Three Are Running for IMF Head

June 12th, 2011
in econ_news

Caption photo:  Stanley Fischer (Reuters)Stanley Fischer 

Econintersect:  Declarations for candidacy as head of the IMF (International MonetaryFund) closed at midnight Friday and Stanley Fischer, governor of the Bank of Israel, announced his candidacy at the very last minute.  This was a surpise move since Mr. Fischer is 67 and the IMF by-laws set the maximum age for the managing director at 65.  For Fischer to be elected the age requirement would have to be set aside by the IMF executive board.

Follow up:

From the Financial Times:

Mr Fischer is likely to start as a long-shot candidate for the title. Ms Lagarde, with the support of the European nations which hold nearly a third of votes on the board, has been campaigning hard for support among emerging market countries and remains the clear favourite.

Mr Fischer, born in what is now Zambia, was an academic economist and became an American citizen before being appointed IMF first deputy managing director in 1994, a position he held until 2001.

Mr Fischer guided the IMF through some of its most active but also controversial rescue lending programmes, including the string of bail-outs during the Asian and Russian financial crisis of 1997-1998. He took Israeli citizenship to become governor of the Bank of Israel in 2005.

Eswar Prasad, a former senior IMF official now at Cornell University, said that while Mr Fischer was respected as a technocrat, it was hard to see where his votes would come from. “He is likely to be seen as essentially an American candidate, which endears him neither to Europe nor to the emerging markets,” Prof Prasad said. “There is little love lost between Fischer and the Asian emerging markets, who view him as the IMF’s battering ram during the Asian financial crisis.”

From Bloomberg:

Fischer helped steer Israel’s economy back to growth after the worst global recession since World War II. The central bank forecasts Israel’s economy will expand 5.2 percent this year.

In August 2009, Fischer became the first central bank governor to reverse course in response to signs of a financial recovery when he raised the benchmark interest rate by a quarter point to 0.75 percent. He was given a second five-year term last year and was named central bank governor of the year for 2010 by Euromoney magazine in October.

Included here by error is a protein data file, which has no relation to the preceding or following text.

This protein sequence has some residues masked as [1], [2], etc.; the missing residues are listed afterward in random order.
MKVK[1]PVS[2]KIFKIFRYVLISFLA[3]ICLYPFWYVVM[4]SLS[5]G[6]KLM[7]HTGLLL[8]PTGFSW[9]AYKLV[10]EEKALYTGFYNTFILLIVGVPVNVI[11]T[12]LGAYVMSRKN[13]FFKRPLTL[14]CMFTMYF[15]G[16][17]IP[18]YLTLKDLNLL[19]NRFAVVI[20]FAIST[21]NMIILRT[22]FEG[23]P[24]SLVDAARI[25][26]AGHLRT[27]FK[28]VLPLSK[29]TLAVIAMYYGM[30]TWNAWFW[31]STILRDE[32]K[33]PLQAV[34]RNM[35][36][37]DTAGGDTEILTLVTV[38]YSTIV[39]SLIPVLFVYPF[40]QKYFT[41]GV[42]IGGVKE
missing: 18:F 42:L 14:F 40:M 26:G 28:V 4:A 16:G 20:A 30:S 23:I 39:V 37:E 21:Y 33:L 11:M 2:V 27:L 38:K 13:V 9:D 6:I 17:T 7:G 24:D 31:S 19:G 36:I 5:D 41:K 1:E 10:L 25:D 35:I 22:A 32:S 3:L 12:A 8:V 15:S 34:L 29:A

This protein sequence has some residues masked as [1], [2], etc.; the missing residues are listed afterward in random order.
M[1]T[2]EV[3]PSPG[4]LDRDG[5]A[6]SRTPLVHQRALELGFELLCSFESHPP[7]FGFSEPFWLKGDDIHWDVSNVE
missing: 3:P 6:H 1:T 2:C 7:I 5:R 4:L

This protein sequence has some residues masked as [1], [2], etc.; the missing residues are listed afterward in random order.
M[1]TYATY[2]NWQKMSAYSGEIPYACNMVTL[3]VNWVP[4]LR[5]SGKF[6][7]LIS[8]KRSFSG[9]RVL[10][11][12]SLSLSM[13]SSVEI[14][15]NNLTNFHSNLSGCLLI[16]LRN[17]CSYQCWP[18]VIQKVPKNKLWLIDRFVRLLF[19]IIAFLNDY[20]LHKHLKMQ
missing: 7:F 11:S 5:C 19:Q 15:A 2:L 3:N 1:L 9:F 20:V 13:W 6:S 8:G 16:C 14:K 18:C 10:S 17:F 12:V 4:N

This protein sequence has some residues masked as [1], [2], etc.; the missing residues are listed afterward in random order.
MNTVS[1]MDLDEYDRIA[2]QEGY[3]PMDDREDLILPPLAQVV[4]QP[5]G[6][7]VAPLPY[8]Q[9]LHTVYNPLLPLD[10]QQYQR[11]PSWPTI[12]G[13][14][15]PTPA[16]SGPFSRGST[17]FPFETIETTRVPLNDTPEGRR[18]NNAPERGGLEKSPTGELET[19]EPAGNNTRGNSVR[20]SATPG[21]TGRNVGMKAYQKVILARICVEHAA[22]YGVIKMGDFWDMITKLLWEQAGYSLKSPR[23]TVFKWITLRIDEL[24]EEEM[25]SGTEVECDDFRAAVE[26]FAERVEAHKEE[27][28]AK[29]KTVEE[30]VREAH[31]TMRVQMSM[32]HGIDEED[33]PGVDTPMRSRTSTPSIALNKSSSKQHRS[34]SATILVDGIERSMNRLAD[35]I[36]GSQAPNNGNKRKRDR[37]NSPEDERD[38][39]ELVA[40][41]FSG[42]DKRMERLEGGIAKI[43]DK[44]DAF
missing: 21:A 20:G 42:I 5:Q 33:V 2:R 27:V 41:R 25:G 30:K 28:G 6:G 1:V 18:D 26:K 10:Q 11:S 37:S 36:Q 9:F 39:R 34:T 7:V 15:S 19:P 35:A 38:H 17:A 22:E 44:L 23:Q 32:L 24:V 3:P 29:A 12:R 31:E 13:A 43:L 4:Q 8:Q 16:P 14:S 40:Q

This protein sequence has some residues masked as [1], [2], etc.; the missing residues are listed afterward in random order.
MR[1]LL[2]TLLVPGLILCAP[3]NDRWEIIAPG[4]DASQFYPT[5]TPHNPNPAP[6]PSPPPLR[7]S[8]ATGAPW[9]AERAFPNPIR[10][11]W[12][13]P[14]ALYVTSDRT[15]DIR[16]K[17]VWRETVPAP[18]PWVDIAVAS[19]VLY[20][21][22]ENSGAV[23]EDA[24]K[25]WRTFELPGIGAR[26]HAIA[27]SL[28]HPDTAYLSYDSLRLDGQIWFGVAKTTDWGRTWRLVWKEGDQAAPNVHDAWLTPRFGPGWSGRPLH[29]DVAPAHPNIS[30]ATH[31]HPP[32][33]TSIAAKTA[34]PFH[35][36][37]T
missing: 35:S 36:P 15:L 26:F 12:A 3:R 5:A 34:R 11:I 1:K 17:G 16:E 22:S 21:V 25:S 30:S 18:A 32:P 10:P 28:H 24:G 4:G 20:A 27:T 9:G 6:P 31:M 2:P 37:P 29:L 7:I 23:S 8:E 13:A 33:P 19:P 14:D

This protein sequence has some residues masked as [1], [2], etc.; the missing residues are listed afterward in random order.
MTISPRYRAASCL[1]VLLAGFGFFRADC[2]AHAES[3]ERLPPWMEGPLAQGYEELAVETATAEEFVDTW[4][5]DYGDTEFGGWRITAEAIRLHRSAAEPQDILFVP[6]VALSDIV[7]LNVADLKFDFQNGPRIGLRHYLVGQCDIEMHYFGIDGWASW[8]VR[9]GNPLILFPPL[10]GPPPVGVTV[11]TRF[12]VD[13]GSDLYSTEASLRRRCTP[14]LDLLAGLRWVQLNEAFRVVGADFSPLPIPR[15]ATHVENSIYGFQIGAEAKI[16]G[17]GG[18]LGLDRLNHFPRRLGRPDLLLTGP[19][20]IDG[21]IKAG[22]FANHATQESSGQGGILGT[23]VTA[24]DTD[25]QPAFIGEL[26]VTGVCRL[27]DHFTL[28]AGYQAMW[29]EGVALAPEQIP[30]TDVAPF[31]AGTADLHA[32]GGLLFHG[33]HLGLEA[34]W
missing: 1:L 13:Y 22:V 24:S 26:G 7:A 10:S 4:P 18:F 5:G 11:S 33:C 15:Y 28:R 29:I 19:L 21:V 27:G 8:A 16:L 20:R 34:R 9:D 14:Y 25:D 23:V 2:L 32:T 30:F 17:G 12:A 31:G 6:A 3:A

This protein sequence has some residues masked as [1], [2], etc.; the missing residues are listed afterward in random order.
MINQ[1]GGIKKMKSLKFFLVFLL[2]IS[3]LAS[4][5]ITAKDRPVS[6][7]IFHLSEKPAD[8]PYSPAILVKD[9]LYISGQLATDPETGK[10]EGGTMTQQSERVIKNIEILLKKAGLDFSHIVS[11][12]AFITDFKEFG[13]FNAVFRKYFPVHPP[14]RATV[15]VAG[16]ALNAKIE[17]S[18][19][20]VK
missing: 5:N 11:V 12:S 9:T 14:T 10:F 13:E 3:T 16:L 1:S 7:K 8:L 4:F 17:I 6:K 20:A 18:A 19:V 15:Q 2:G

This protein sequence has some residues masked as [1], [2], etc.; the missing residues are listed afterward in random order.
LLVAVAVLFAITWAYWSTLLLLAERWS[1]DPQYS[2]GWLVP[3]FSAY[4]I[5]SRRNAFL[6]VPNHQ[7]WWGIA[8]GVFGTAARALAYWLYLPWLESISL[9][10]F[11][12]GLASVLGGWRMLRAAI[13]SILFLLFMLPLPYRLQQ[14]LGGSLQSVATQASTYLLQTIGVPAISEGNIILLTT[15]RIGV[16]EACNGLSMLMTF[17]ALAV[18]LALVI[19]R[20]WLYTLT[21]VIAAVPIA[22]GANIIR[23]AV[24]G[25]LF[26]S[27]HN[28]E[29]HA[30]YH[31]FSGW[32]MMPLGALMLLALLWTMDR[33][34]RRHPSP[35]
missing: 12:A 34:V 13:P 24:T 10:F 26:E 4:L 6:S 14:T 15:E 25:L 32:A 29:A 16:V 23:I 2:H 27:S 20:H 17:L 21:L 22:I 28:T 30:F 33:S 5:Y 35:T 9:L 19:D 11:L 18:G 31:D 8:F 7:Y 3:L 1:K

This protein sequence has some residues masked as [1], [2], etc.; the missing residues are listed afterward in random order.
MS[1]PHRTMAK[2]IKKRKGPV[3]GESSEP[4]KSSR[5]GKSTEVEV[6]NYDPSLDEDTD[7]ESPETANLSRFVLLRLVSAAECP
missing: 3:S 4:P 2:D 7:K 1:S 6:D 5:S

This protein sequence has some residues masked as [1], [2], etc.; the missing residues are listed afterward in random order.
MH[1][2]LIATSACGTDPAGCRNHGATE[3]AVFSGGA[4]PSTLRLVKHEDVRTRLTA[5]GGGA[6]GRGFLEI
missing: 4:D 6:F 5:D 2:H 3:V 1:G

Fischer earned his undergraduate and master’s degrees at the London School of Economics. He then won a scholarship from MIT, in Cambridge, Massachusetts, where he studied under future Nobel laureate economists Paul Samuelson and Robert Solow. He later joined the faculty at MIT, serving as the thesis adviser to Ben S. Bernanke, now the Federal Reserve chairman.

From 1988 to 1990, he was chief economist at the Washington-based World Bank. As first deputy managing director of the IMF during the 1990s, Fischer worked to resolve financial crises in Mexico, Russia and Southeast Asia.

The new IMF managing director will succeed Dominique Strauss-Kahn, who resigned last month after he was charged in New York with attempted rape. Strauss-Kahn has pleaded not guilty.

Sources:  Financial Times and Bloomberg

Other candidates are Christine Lagarde, finance minister of France, and Augustin Carstens, Mexican central bank governor.  Although Legarde is considered the favorite, Fischer has more direct IMF experience, being formerly second in command of the organization.  Another factor that Lagarde must overcome is a sentiment around the globe calling for a non-European managing director.

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